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What are some exercises to build mental resilience against self-consciousness and self-deprecating thoughts?

For instance: when doing a deadlift routine, I feel quite embarrassed doing my 110 kg max lift, knowing that literally everyone around me can easily repmax 2-3x more. This feeling generalizes to different instances in my life where the same kinds of thoughts distract me from progressing towards my goals.

What are some mindfulness exercises to help overcome such pervasive thoughts?

My go-to medicine is to do a pep-talk along the lines of: "Just do it right and do it quickly; you're going to be in the gym for only 10 more minutes". While it gets the job done, it makes the process a lot less fun and it dodges the crux of the issue entirely.

I'm not looking for one-off self-help talks like that; I'm looking for concrete exercises I can practice to build my mental resilience. Perhaps some form of meditation? Aerboics? I don't know. (Hence the question :))

Apologies in advance if this is off-topic. The question is in the same spirit as other mental fitness questions, but obviously in a different flavor.

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  • @E.Aigle this is a bit more specific, I'm looking for concrete exercises, not just motivation. I'll edit it to make the distinction clearer – nz_21 Apr 22 at 15:38
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"Comparison is the thief of joy."


Now, with that said, if we're going to compare, let's do it right at least. Why I say that is that comparisons are often good for tracking progress, goal setting, and motivation. However, you need to do it right.

when doing a deadlift routine, I feel quite embarrassed doing my 110 kg max lift, knowing that literally everyone around me can easily repmax 2-3x more.

Firstly, you should never feel bad if someone lifts more than you. You should be thinking "Good for them, they've probably worked hard for it" instead of "Wow, I must be super weak". The latter both puts yourself down and minimizes the work that others have done.

Now, let's say you setup for deadlifts. You're lifting your max for 110 kg. A guy sets up beside you and starts lifting 220 kg. Are you the same height? Weight? Same lifting experience? Same point in a macrocycle? Same strength goals? Was the lift the same RPE? Do you judge RPE the same way? Did you both get the same sleep last night? Are your diets the same? No? So how are you drawing out these comparisons?

"They're lifting 220kg and I'm lifting 110kg. 220 kg / 110 kg means he's 2x stronger." That's simply not true to begin with. If said lifter weighs 110 kg+ you can even check through WILKS or DOTS that they're closer to 40% stronger. You need to compare apples to apples. Also, if you're at a gym where people are routinely lifting 2-3 x 110kg (220-330 kg, 485-727 lb) for reps?? I mean, I want to be at that gym. That sounds like a whole lot of strong people to learn from. And I guarantee that, unless you're ego lifting or an ass-hat, anyone deadlifting 330 kg is just happy to see you there learning and giving it your best. I've personally enjoyed seeing some beginners at my gym start to bulk out and really gain confidence.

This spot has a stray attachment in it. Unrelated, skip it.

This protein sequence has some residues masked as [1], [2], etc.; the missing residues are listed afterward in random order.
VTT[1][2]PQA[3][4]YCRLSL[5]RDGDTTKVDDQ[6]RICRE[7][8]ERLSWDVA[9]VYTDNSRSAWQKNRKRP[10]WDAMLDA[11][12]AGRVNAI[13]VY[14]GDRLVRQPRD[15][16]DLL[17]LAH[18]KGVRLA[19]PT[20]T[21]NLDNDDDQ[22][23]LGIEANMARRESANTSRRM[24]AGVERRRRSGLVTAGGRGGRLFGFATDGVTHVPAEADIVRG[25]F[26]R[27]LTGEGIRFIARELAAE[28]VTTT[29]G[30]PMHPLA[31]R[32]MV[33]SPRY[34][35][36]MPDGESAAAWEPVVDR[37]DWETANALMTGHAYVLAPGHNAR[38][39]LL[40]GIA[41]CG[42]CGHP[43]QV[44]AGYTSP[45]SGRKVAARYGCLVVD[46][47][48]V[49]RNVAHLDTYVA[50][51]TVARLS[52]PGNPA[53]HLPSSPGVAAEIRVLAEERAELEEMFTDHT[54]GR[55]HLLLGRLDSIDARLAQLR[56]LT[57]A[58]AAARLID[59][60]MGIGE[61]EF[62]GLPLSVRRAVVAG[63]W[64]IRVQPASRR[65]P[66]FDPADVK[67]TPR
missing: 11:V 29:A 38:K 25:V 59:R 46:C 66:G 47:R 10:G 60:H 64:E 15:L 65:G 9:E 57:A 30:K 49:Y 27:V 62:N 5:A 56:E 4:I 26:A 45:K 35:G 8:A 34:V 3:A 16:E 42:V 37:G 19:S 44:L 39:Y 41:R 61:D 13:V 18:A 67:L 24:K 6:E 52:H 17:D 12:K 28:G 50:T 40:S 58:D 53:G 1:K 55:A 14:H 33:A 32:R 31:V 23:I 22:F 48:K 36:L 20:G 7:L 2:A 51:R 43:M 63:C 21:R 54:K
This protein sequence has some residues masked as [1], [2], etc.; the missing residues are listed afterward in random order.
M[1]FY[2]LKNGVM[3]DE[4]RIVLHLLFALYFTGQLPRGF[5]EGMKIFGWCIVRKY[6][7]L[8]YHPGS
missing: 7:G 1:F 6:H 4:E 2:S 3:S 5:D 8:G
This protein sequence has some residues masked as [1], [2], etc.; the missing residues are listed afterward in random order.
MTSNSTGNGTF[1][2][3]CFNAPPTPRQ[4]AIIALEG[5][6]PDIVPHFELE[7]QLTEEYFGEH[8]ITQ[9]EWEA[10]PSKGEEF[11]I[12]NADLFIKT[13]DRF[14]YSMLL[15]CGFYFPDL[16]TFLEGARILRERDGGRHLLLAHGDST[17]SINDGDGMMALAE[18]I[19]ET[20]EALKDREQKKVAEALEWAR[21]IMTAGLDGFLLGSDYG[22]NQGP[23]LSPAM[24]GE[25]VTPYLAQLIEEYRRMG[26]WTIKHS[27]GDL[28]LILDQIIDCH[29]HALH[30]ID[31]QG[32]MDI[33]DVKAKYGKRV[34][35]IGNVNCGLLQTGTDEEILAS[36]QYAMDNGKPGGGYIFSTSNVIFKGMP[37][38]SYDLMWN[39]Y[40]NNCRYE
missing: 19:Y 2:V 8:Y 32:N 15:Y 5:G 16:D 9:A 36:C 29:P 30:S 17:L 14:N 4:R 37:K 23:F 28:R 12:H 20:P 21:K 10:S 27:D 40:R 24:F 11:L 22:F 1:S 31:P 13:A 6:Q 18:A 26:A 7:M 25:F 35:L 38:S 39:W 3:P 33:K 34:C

So here's my exercise: change the way you talk to yourself. Whenever you find yourself saying "I'm such a weakling" or "They're so strong, I'm so frail" you need to start thinking "I'm not as strong as them yet but I'll get there" or "Last year I could barely lift this, now it's easy. I'm making progress". When making comparisons, start making them properly. Finally, you need to accept that there are people stronger than you and, unless you hit world-class levels, there will always be someone stronger than you, regardless of your size. That's OK.

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    Great answer, I'd like to add that progress pictures or keeping track of your lifts helps you to remember where you actually started. I often forget how far I have actually come, and looking back helps to put my mind back in frame. Sure there is someone in your gym bigger/stronger than you now, and you can't help but to have a bit of envy for him, but the new guy in the gym is thinking the same thing of where you are now. – Eric Warburton Apr 22 at 17:11
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    A "concrete exercise" that he's looking for could be getting in the habit of tracking progress. It creates a sort of positive feedback loop where you lift -> you track -> you see progress -> This motivates you -> You lift -> You track -> You see progress -> This motivates you -> You lift.... – DeeV Apr 22 at 17:29
  • @DeeV -- that is a good suggestion. Same with Eric. I agree that tracking is a habit that helps solidify your progress. Being able to look back is fantastic. – C. Lange Apr 22 at 17:46
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    Totally agree, I'd add that the only person you can truly compare yourself to is yourself. No one has the same lifestyle, genetics etc that you do, and there's no way you could ever adjust for all those variables. Even comparing yourself to yourself 6 months ago is not really fair because you've experienced more etc so of course you'll be different (hopefully better). It is however helpful to see how changes you have made have impacted you (diet, rest or any other variable you chose to focus on) to see what works best to achieve your goals. – E.Aigle Apr 23 at 7:47

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